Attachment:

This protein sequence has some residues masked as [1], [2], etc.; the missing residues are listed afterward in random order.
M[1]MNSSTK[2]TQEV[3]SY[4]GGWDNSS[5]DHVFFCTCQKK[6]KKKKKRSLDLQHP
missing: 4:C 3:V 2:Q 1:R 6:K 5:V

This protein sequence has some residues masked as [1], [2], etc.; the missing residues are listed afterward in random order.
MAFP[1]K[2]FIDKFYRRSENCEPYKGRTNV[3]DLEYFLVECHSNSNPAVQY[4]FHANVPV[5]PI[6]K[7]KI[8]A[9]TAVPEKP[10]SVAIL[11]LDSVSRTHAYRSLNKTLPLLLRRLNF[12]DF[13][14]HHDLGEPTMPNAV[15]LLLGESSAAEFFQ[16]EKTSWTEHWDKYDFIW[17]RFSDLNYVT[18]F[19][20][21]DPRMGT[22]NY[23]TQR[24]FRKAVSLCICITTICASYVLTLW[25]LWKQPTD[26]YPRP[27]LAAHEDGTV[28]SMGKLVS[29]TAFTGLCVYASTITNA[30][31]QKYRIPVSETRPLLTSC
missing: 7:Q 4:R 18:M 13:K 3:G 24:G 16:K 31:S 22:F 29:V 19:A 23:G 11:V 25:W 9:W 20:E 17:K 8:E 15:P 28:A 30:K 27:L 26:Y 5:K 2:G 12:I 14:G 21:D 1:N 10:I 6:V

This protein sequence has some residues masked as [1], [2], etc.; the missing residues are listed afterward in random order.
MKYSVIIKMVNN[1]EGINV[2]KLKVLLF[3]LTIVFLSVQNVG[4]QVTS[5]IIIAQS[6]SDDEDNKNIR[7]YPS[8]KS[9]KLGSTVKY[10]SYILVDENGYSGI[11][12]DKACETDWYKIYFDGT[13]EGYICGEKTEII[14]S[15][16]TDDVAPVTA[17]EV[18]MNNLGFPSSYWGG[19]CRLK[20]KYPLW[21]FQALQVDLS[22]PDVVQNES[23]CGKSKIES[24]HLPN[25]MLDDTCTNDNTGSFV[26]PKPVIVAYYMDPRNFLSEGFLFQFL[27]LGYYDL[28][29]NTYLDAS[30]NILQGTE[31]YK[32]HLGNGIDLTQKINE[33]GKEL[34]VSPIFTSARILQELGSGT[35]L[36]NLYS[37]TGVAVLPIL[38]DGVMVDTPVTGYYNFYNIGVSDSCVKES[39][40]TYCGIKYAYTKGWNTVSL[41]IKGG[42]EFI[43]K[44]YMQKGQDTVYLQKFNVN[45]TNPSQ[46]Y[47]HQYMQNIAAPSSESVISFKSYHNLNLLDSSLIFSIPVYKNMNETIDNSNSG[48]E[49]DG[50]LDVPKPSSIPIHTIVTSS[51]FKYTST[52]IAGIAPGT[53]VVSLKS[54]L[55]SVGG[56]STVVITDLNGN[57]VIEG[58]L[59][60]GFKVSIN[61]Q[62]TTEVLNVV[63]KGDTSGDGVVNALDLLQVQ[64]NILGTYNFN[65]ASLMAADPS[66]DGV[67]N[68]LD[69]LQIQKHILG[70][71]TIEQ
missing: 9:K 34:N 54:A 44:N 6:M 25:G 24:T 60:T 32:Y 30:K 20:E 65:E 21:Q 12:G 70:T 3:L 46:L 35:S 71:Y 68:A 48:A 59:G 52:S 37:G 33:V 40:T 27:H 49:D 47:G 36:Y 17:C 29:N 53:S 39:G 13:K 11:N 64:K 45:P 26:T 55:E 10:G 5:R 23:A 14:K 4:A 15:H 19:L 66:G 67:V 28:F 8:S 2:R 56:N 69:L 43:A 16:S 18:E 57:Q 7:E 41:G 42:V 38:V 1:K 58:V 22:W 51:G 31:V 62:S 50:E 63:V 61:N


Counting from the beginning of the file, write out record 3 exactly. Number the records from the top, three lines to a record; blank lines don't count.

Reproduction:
This protein sequence has some residues masked as [1], [2], etc.; the missing residues are listed afterward in random order.
MKYSVIIKMVNN[1]EGINV[2]KLKVLLF[3]LTIVFLSVQNVG[4]QVTS[5]IIIAQS[6]SDDEDNKNIR[7]YPS[8]KS[9]KLGSTVKY[10]SYILVDENGYSGI[11][12]DKACETDWYKIYFDGT[13]EGYICGEKTEII[14]S[15][16]TDDVAPVTA[17]EV[18]MNNLGFPSSYWGG[19]CRLK[20]KYPLW[21]FQALQVDLS[22]PDVVQNES[23]CGKSKIES[24]HLPN[25]MLDDTCTNDNTGSFV[26]PKPVIVAYYMDPRNFLSEGFLFQFL[27]LGYYDL[28][29]NTYLDAS[30]NILQGTE[31]YK[32]HLGNGIDLTQKINE[33]GKEL[34]VSPIFTSARILQELGSGT[35]L[36]NLYS[37]TGVAVLPIL[38]DGVMVDTPVTGYYNFYNIGVSDSCVKES[39][40]TYCGIKYAYTKGWNTVSL[41]IKGG[42]EFI[43]K[44]YMQKGQDTVYLQKFNVN[45]TNPSQ[46]Y[47]HQYMQNIAAPSSESVISFKSYHNLNLLDSSLIFSIPVYKNMNETIDNSNSG[48]E[49]DG[50]LDVPKPSSIPIHTIVTSS[51]FKYTST[52]IAGIAPGT[53]VVSLKS[54]L[55]SVGG[56]STVVITDLNGN[57]VIEG[58]L[59][60]GFKVSIN[61]Q[62]TTEVLNVV[63]KGDTSGDGVVNALDLLQVQ[64]NILGTYNFN[65]ASLMAADPS[66]DGV[67]N[68]LD[69]LQIQKHILG[70][71]TIEQ
missing: 9:K 34:N 54:A 44:N 6:M 25:G 24:T 60:T 32:Y 30:K 20:E 65:E 21:Q 12:G 70:T 3:L 46:L 35:S 71:Y 68:A 48:A 59:G 52:S 37:G 33:V 40:T 27:H 49:D 47:G 36:Y 17:C 29:N 53:S 39:G 13:K 11:N 64:K 45:P 26:T 55:E 10:G 5:R 23:A 14:K 4:A 15:H 19:L 66:G 67:V 28:F 8:S 2:R 56:N 69:L 43:A 16:S 18:E 57:Q 7:E 41:G 42:V 38:V 1:K 58:V 22:W 51:G 31:V 62:S 50:E 63:V 61:N